The MI method does not have the disadvantages associated with single imputation methods: variance is not underestimated and treatment effect changes are preserved over time. The MI method does rely to a great extent on the imputation model being correct, but providing the data are normally distributed or can be transformed to normality there is a sound theoretical background to how the imputations are generated [16
]. However, if some of the imputed variables cannot be treated as normally distributed then other MI methods, such as chained equations, need to be used. The chained equations method has produced accurate imputations in various settings [9
], but the overall theory that proves its correctness is currently being developed. The inclusion of more variables in the imputation model than in the analysis model increases the probability that MAR assumptions hold, although this may lead to an increase in the standard errors of the final estimates [16
]. In case the imputation model and the analysis models differ it is crucial to ensure that the models are congenial, i.e. that all variables used in the analysis model are included in the imputation model [17
When surgical intervention in one group is compared with a non-surgical treatment in another, the proportions of patients lost to follow up could be expected to differ between the groups. The phenomenon has been described earlier [5
], and it occurs also in this trial. The higher rate of missing data in the control group may undermine a MAR assumption, which would affect both the MM and CC analysis. However, if the MAR assumption holds for the analysis model used then MI should converge to MM as the number of imputations goes to infinity [18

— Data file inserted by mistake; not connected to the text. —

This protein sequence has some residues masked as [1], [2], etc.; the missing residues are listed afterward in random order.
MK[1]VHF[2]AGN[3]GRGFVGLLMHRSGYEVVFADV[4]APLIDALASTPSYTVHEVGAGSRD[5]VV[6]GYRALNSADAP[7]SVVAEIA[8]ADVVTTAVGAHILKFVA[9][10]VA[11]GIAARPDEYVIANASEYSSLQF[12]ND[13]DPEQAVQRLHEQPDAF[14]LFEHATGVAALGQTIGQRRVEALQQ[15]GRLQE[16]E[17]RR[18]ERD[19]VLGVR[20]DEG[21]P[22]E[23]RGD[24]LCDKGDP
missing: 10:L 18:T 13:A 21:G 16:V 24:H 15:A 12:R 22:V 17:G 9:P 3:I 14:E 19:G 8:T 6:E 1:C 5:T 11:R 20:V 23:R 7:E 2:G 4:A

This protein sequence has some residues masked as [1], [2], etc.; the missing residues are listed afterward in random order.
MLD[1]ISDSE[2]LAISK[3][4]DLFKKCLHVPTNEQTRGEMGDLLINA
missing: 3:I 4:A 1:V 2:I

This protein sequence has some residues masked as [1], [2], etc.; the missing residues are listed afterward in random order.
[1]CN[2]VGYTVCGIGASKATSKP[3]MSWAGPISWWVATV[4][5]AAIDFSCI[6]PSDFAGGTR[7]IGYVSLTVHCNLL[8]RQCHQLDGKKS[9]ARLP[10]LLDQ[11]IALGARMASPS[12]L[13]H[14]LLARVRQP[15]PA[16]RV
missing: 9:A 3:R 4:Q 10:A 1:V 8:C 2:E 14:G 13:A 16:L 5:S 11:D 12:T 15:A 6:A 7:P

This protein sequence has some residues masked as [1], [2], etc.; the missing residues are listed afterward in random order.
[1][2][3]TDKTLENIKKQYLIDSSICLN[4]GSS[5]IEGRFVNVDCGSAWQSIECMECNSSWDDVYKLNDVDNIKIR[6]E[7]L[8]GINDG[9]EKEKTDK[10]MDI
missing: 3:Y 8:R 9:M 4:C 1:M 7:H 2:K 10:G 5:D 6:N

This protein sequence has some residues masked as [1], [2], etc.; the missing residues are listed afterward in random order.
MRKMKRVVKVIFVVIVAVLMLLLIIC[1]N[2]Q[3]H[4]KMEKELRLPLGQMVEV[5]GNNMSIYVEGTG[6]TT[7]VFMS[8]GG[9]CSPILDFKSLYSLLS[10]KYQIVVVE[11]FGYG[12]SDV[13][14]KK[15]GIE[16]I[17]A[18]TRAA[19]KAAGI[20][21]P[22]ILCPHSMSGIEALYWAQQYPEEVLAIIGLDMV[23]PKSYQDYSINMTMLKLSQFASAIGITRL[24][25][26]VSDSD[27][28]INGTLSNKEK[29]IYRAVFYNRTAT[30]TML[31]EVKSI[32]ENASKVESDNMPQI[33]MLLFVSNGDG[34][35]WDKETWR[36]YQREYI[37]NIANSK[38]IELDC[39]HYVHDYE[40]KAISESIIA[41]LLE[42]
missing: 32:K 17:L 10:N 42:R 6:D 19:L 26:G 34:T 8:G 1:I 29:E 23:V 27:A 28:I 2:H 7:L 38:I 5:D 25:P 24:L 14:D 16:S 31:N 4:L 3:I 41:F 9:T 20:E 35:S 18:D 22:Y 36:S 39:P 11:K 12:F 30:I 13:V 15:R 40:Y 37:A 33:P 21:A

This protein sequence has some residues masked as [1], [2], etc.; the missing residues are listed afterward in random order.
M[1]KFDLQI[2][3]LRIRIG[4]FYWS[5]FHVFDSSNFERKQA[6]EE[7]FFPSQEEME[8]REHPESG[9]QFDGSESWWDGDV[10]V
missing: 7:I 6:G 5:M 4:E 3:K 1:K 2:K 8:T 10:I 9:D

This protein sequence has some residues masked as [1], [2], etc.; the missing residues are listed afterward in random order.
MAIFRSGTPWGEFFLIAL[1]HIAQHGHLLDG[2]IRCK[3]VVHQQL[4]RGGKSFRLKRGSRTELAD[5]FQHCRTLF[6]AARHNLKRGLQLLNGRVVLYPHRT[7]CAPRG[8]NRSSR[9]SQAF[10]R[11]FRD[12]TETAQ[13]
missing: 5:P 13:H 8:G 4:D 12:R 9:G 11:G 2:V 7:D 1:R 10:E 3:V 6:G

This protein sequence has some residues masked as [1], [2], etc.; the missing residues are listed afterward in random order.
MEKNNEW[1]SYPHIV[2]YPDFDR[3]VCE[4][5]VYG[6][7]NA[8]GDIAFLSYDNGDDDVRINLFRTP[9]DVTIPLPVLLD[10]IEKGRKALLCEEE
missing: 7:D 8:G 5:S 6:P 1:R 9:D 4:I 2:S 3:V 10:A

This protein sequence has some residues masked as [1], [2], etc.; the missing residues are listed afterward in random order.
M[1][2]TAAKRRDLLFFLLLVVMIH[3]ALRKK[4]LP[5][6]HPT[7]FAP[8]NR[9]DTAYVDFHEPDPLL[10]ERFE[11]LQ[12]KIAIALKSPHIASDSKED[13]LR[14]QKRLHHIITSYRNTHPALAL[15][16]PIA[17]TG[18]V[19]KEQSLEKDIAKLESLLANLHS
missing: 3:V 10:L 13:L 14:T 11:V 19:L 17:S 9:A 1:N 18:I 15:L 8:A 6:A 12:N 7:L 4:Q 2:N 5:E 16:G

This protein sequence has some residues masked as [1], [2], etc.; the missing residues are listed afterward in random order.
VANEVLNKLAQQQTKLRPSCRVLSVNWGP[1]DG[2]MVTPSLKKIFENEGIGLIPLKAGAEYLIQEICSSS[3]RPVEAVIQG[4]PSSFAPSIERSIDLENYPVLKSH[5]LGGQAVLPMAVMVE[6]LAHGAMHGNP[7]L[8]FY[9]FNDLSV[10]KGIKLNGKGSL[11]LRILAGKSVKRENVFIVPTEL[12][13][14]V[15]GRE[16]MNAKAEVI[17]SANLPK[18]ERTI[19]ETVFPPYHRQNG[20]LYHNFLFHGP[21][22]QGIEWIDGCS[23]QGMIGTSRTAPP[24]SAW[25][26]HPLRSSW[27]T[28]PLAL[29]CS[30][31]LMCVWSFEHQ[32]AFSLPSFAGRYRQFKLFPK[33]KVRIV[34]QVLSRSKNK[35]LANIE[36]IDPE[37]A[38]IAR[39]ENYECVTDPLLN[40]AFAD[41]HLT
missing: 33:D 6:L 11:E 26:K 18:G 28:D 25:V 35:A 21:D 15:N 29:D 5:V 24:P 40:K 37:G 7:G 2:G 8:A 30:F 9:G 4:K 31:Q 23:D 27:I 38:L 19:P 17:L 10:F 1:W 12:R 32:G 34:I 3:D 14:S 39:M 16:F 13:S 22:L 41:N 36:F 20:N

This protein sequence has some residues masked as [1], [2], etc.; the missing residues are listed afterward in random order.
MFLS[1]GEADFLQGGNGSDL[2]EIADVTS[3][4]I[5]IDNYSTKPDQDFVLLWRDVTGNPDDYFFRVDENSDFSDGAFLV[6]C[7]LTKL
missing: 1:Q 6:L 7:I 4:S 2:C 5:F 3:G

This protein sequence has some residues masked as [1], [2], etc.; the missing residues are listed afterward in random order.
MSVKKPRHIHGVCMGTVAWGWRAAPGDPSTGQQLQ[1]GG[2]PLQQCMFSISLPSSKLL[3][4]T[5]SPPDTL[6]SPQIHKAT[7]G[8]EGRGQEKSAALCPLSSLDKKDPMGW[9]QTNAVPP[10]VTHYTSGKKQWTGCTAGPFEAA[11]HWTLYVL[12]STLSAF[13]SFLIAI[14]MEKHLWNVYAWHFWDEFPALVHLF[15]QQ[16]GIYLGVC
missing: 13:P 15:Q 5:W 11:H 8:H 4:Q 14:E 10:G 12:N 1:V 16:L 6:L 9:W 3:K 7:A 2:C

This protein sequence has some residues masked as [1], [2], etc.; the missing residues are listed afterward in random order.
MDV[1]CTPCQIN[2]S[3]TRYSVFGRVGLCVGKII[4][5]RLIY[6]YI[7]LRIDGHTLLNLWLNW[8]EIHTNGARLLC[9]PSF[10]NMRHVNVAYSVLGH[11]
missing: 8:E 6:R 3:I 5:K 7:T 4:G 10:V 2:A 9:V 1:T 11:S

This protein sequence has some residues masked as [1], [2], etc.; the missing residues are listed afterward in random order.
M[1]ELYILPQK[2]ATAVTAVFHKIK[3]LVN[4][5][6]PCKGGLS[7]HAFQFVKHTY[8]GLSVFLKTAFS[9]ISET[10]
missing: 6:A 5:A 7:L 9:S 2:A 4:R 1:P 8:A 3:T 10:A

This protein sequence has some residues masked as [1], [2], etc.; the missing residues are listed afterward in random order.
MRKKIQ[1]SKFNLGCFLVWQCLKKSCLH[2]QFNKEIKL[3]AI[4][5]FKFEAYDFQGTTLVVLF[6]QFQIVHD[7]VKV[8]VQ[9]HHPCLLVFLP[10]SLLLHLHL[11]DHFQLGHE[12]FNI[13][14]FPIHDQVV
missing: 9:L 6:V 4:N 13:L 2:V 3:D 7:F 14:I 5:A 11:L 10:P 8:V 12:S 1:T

]. For the FREE data there were no substantial differences observed between the MM and MI analyses despite the fact that the imputation model included more variables than the analysis model. This indicates that the MAR assumption holds for the analysis model and that the MM analysis method appears to be optimal.
In the present analysis of the FREE data, the MM method showed the highest statistical precision without the unsubstantiated assumptions required for LOCF. This was particularly evident when the three methods (LOCF, MM and MI) were used to examine the percentage reduction in standard error compared with CC for overall treatment effect. Only MM provided a reduction in variance across all six outcomes measured (including 'days in bed'). The MI method also provided low variance but was not as precise as the MM method across all outcomes considered. This suggests that application of the MM method is probably the most accurate approach for analysing these data. This suggestion is also supported by a simulation study [18